I Fidanzati is therefore the story of every romance, of how everyone—no matter who they are, their social status, or their experience (or lack thereof)—understands love. Those who are truly bound in destiny will feel separation anxiety and a wealth of good feelings even during the seemingly endless moments apart. Those with less than a secure relationship may also appreciate their partner anew, glossing over the bad to merely remember the good. For some, the partnership was a sham to begin with, and distance cements the finality of the need to split up. In the case of Giovanni and Luciana, storm clouds seem to be brewing up ahead. The time in Sicily has made Giovanni aware of his truly heartfelt emotion for Luciana and he wants to reconnect with that. And through letters and postcards, the expressions of love are tender and touching. But at the end of the film, when it seems like the lovers have remembered the importance of each other in their life and are committed anew, a simple phone call betrays an inherent obstacle, a thunderstorm to deluge the fires of re-ignited love. Giovanni’s face betrays the flaw.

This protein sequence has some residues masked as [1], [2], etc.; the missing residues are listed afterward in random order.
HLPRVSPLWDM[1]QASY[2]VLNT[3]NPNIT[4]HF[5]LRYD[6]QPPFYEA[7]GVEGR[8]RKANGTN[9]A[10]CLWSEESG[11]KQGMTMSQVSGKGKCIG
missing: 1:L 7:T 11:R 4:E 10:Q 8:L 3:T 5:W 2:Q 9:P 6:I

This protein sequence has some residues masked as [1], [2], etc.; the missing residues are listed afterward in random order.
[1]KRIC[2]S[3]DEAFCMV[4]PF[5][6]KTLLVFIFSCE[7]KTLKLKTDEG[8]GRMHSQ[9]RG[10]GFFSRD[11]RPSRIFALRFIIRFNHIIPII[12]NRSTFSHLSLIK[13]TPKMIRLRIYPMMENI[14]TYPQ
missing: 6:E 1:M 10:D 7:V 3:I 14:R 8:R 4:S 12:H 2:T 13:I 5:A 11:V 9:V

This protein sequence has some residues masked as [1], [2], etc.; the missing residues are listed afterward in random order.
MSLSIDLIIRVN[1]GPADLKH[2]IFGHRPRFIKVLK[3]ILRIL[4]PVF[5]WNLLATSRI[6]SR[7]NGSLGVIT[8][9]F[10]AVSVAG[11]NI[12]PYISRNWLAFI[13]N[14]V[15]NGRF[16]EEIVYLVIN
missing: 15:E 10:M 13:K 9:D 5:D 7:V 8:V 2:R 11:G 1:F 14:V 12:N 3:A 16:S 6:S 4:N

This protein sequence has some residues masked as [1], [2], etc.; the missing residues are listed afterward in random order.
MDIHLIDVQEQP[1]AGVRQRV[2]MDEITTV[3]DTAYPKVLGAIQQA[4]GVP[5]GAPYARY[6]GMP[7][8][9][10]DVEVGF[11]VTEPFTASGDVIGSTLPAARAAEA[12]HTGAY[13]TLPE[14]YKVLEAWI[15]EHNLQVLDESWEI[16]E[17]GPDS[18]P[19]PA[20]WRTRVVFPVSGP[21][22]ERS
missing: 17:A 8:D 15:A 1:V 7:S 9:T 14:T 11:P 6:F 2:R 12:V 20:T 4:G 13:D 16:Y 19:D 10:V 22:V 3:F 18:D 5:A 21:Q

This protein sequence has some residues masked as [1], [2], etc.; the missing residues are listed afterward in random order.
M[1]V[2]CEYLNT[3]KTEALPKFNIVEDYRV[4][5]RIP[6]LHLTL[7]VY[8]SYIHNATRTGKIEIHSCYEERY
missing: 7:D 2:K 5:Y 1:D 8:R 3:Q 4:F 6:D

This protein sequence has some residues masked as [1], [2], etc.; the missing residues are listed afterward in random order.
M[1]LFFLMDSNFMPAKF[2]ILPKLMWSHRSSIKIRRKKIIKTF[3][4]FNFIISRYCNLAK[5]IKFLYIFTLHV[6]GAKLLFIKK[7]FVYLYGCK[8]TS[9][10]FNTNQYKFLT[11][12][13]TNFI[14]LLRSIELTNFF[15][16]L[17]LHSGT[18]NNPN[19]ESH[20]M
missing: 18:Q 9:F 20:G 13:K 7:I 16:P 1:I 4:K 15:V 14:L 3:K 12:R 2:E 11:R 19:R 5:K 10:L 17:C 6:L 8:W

In the ethereal world of verse and prose, where poetic and complex infatuations can be precisely and accurately thought out, the relationship between these I Fidanzati is perfect: not without bumps, but exemplary in its purity and power. But the minute a human connection is made, when voices must conduct what the pen has perpetuated all this time, nothing much happens. Luciana appears near incoherent (based on Giovanni’s side of the conversation) and her debonair, eloquent lover a frazzled and henpecked rube. For this is the final secret divulged in I Fidanzati, a clandestine concept that many never discover until it is too late. Love does indeed fade. But it also lingers and scars, leaving one changed forever. Someone once said “love hurts.” Indeed it does.


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Text:AAA
Tuesday, Dec 12, 2006